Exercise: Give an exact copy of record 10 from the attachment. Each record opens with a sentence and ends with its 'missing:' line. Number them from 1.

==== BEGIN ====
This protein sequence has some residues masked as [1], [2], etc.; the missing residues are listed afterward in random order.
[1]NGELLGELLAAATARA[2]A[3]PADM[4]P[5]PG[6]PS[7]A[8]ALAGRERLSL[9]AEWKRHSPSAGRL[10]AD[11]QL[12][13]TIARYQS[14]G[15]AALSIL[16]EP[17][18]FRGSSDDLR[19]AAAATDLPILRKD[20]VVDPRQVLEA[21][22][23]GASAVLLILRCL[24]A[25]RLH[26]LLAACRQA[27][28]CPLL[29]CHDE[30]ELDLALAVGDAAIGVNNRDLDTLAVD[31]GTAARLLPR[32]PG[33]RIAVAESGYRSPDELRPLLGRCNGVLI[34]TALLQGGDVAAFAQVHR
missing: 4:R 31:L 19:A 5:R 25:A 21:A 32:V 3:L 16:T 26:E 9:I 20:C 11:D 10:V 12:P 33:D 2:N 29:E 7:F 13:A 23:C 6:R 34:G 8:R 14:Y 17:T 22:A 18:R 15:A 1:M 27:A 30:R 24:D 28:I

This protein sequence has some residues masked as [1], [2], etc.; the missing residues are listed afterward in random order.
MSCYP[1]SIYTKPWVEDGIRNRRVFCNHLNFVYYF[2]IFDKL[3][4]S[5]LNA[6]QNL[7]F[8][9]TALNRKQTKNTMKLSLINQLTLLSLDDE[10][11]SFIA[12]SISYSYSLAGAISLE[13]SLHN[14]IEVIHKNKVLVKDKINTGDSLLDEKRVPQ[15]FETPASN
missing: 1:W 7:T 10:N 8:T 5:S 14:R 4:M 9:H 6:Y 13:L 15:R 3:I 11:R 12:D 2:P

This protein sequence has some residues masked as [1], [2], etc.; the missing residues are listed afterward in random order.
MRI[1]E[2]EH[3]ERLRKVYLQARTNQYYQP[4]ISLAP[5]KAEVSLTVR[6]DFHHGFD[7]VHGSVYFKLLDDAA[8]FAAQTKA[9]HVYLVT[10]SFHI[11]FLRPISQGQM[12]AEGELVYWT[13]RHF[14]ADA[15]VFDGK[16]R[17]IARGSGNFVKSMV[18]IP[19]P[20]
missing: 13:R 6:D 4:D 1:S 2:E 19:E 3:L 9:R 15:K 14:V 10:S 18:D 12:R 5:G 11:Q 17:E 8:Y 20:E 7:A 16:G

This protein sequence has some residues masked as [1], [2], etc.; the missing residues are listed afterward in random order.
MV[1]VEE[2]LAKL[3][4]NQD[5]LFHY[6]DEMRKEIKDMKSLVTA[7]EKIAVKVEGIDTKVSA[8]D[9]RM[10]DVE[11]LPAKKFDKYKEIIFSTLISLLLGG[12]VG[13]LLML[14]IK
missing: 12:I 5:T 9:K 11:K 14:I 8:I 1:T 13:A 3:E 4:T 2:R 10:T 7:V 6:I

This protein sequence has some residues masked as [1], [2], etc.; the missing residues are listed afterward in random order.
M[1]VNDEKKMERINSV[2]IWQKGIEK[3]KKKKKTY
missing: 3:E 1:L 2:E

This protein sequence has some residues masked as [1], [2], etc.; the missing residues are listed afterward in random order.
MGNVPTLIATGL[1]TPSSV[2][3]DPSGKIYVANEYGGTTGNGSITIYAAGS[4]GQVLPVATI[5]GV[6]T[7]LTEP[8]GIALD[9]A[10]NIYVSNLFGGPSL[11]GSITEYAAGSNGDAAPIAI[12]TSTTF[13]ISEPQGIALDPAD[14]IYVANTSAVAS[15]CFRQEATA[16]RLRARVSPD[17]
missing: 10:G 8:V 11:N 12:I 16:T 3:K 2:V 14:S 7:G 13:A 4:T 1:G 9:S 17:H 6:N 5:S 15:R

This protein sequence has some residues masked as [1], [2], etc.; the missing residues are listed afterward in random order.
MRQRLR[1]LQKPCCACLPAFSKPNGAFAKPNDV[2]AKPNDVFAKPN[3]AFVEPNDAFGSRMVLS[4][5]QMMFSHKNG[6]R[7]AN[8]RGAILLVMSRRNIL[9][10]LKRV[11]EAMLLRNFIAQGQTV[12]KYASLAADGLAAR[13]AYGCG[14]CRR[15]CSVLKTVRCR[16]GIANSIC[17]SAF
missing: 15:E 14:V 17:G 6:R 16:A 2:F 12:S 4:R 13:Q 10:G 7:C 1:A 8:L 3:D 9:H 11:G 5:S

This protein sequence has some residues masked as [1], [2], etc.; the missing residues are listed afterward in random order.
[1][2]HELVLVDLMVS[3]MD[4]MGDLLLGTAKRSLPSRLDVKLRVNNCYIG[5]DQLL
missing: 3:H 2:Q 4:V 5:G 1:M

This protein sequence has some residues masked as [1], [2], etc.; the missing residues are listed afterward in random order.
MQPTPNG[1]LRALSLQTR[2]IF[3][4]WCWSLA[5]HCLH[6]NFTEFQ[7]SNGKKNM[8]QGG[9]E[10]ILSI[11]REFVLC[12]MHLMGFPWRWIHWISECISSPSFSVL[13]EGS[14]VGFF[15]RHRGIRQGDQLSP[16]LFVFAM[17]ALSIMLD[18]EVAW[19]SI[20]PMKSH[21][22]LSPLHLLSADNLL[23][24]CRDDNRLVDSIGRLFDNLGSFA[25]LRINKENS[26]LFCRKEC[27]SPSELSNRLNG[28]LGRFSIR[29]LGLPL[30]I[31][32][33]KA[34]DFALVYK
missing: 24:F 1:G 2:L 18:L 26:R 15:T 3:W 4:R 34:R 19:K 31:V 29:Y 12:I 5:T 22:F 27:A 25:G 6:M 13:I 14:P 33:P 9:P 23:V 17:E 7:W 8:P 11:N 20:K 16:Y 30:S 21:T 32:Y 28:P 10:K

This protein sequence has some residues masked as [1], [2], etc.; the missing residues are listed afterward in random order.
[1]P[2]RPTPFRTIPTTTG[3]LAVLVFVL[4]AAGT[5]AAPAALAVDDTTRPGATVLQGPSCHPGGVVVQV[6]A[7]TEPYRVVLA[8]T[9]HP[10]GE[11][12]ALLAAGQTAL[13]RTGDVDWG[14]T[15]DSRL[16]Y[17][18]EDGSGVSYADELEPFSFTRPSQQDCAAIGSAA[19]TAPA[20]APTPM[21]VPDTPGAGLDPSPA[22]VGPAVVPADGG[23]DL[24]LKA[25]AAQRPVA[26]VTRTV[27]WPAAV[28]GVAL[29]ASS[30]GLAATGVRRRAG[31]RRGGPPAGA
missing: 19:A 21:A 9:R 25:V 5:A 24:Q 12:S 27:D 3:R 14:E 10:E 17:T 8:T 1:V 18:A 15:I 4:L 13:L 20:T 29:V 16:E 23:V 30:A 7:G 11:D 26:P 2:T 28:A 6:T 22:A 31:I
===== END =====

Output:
This protein sequence has some residues masked as [1], [2], etc.; the missing residues are listed afterward in random order.
[1]P[2]RPTPFRTIPTTTG[3]LAVLVFVL[4]AAGT[5]AAPAALAVDDTTRPGATVLQGPSCHPGGVVVQV[6]A[7]TEPYRVVLA[8]T[9]HP[10]GE[11][12]ALLAAGQTAL[13]RTGDVDWG[14]T[15]DSRL[16]Y[17][18]EDGSGVSYADELEPFSFTRPSQQDCAAIGSAA[19]TAPA[20]APTPM[21]VPDTPGAGLDPSPA[22]VGPAVVPADGG[23]DL[24]LKA[25]AAQRPVA[26]VTRTV[27]WPAAV[28]GVAL[29]ASS[30]GLAATGVRRRAG[31]RRGGPPAGA
missing: 19:A 21:A 9:R 25:V 5:A 24:Q 12:S 27:D 3:R 14:E 10:E 17:T 8:T 1:V 18:A 15:I 4:L 13:L 20:T 29:V 16:E 23:V 30:A 7:G 11:D 26:P 2:T 28:A 6:T 22:A 31:I